Thinking of going for the chop? Well, if you happen to have a few inches spare, why not consider donating your hair to charity? The Duchess of Cambridge anonymously posted her locks to The Little Princess Trust in 2017, while Harry Styles sheared his ponytail off the year before. And recently, I felt it was high time I cut my own locks.
I'd been growing my hair for around ten months with the purpose of donating it to the Little Princess Trust. I knew I had to give away at least seven inches, as per the charity's requirements, so spent what felt like an age growing it out. It nearly touched my bum by the time I went to Live True London in Clapham.
My hair before it was cut
Cutting it off felt quite liberating – my hair was lighter, more hassle-free and I was no longer getting it caught in just about everything. But what felt even better was knowing that my locks weren't going to waste; they'd be combined with other human hair donations to make a wig for a child suffering hair loss as a result of cancer treatment or other illnesses. The wigs are given to children and young adults up to the age of 24 free of charge. Feeling inspired? Here's what you need to know…
How much hair do I need to cut off?
I chose to have my locks chopped at Live True London, but any hairdresser will help you arrange for your hair to be cut for charity. My stylist Ramona was fantastic. She knew exactly what needed to be done and asked if I needed a minute before she took the scissors out. The minimum you have to donate for your hair to be used is seven inches, but ideally you would donate around 12 inches. I ended up having nine inches cut. The charity states that hair measuring between seven and 12 inches will be mixed with similar hair and made into a short wig; surprisingly, four inches is lost when making a wig due to the knotting process. Hair measuring 12 inches or longer will be blended with similar hair and made into a lovely, longer wing.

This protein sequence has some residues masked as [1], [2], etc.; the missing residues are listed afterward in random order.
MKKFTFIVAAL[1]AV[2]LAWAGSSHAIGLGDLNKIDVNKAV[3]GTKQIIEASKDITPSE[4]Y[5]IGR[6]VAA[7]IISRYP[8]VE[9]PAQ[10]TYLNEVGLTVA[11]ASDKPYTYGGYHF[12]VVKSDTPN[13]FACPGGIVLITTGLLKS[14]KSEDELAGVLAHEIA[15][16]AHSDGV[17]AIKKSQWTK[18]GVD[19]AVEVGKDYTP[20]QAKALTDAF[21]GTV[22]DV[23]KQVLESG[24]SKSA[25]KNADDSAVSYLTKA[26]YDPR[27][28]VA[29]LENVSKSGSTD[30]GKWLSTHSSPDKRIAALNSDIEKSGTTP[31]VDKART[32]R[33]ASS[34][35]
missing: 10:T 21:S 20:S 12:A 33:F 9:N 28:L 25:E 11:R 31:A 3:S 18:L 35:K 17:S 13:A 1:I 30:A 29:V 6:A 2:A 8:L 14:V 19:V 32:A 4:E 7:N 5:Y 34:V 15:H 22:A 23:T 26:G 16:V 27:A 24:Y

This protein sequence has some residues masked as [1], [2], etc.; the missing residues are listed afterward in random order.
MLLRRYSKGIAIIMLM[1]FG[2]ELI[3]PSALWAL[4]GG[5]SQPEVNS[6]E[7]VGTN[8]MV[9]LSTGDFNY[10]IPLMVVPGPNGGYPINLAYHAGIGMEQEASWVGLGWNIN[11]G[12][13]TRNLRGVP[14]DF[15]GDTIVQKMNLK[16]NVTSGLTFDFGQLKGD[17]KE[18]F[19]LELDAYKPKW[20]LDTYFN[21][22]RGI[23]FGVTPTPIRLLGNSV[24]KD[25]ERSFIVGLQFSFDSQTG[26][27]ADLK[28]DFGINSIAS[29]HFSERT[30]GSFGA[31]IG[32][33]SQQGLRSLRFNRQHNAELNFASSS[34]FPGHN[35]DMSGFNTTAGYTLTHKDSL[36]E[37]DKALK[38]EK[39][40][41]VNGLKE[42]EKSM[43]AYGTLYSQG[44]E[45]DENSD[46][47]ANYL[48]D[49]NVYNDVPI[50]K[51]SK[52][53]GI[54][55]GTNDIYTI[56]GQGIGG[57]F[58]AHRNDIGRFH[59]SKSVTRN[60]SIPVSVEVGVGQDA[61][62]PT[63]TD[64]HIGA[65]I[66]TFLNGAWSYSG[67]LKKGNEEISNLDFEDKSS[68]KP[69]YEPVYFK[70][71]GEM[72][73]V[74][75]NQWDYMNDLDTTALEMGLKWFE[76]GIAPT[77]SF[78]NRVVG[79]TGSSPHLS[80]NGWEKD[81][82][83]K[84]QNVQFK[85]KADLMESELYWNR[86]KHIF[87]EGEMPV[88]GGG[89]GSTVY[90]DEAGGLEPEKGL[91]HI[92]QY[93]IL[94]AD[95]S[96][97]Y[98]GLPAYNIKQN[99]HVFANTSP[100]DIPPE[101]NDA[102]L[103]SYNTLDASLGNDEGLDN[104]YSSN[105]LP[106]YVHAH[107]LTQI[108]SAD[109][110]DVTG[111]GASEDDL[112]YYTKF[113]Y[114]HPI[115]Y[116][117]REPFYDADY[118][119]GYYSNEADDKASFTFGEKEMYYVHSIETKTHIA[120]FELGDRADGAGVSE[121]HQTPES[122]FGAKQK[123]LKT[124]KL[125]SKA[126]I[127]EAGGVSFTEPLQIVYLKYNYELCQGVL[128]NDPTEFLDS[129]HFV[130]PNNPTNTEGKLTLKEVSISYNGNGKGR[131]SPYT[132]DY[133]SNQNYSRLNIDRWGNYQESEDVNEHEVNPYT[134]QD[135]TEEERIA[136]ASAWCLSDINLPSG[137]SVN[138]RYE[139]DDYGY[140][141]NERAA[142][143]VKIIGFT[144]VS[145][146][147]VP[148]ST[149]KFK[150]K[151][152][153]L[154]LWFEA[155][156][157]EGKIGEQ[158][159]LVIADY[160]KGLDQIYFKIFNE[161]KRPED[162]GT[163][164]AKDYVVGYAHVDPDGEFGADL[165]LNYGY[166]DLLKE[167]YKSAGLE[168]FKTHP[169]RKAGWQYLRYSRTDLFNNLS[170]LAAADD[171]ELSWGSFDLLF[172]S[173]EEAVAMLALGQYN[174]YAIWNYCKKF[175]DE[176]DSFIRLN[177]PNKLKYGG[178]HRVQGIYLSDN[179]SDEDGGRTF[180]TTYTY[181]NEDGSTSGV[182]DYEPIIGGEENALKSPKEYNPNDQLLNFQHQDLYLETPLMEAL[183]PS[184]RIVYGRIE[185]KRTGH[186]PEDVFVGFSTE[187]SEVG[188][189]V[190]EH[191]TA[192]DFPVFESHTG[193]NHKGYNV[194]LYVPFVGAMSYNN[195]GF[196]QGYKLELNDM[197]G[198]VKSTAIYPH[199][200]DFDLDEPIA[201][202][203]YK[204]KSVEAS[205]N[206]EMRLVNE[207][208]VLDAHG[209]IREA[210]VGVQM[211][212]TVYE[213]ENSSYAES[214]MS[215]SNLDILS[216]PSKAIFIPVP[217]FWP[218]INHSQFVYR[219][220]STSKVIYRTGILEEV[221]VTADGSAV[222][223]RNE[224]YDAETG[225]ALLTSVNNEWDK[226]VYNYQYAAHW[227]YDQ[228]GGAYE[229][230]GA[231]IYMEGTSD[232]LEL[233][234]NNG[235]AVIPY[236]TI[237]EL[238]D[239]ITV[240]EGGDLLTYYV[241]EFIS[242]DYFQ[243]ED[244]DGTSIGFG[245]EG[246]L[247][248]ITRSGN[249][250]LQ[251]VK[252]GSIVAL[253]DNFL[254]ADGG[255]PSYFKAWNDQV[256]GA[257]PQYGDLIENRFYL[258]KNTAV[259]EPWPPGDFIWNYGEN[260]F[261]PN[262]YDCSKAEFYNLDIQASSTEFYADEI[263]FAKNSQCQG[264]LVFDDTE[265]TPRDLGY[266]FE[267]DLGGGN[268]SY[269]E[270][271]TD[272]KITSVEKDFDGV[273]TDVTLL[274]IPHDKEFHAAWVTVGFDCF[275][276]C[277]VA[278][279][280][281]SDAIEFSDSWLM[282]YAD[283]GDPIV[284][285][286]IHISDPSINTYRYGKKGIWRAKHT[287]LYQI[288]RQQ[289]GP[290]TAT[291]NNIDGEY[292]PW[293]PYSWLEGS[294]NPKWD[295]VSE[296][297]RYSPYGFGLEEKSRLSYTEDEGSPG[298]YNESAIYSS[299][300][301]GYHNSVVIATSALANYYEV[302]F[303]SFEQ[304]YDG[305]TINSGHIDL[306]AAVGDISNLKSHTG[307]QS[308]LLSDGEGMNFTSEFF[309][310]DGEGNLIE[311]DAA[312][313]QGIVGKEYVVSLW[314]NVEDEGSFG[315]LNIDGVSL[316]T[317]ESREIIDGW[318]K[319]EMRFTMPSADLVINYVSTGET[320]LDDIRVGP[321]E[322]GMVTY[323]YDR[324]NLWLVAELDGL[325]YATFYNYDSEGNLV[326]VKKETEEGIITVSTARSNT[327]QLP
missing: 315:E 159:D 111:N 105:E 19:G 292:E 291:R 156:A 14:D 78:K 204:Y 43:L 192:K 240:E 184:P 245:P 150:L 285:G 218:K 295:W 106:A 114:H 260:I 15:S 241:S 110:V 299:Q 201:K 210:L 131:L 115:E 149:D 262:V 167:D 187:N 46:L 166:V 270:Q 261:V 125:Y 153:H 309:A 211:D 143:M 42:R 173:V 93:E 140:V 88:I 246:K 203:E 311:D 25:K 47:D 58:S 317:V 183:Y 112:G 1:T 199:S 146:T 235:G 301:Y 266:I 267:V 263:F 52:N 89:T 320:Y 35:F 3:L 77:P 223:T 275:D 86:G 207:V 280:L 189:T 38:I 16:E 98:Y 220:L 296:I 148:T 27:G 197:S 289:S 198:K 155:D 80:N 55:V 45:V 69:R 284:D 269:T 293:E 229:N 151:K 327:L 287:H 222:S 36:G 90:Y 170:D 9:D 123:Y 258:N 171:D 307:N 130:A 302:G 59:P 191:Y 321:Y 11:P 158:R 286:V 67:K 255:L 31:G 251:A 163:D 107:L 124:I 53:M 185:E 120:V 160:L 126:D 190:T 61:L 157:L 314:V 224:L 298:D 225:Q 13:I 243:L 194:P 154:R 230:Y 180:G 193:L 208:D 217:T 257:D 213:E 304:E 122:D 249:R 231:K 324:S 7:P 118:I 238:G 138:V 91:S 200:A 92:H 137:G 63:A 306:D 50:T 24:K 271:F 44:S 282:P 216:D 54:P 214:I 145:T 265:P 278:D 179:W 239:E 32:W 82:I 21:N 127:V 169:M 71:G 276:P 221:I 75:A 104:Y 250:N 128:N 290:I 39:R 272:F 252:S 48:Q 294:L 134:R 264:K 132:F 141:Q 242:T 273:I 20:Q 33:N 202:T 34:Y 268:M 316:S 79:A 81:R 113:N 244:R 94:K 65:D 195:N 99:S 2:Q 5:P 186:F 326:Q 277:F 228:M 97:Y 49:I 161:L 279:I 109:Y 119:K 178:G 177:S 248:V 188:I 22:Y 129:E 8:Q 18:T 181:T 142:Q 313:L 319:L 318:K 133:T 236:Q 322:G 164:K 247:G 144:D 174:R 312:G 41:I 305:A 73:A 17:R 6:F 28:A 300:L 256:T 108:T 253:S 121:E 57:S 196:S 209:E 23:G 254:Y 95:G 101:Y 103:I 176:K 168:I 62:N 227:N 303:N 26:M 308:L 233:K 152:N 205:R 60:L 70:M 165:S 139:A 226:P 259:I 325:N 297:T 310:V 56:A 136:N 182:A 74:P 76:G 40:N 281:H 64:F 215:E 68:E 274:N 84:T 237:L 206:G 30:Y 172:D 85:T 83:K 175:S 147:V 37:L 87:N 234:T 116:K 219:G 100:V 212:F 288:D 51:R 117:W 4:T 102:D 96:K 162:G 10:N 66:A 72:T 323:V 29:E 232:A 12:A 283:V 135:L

Your hairdresser will plait your hair before it's cut
Should I wash my hair first?
You should wash your hair first to make sure you're donating clean, dry hair in good condition, which means no split ends. The charity accepts any type of hair – straight, wavy, curly, permed or chemically straightened – as long as it's a natural colour. Dyed hair with the occasional grey is also fine, as long as the dye is a natural shade.
What happens at the hairdressers?
Ramona separated my hair into two ponytails and tightly plaited them, securing them with thin elastic bands. And then, it was time for the chop! She cut my plaits just above the band nearest my head, freeing nine inches of my hair. She then placed the braids in a clear plastic bag. Note, the charity accepts ponytails too. I was surprised by how thin my hair looked after I'd cut it. I suppose because it was plaited very tightly it made it look thinner, and like I hadn't donated much, but it made me appreciate just how much actually goes into making one wig. It can take between seven to ten individuals just to make one wig!
I had nine inches cut
What happens with your hair?
After you've posted your hair to the Little Princess Trust in Hereford, your hair will be shipped to a wig-making factory in China. Because it's mixed with other hair, they can't guarantee which wig it will have gone into, and therefore can't take photos of the wig made from your hair. But, you can fill out the Hair Donation Slip online and you'll be emailed a certificate thanking you for your donation. Win, win for all. Feeling inspired? I hope so!
Ready to post to Little Princess Trust!
For more information, visit littleprincesses.org.uk.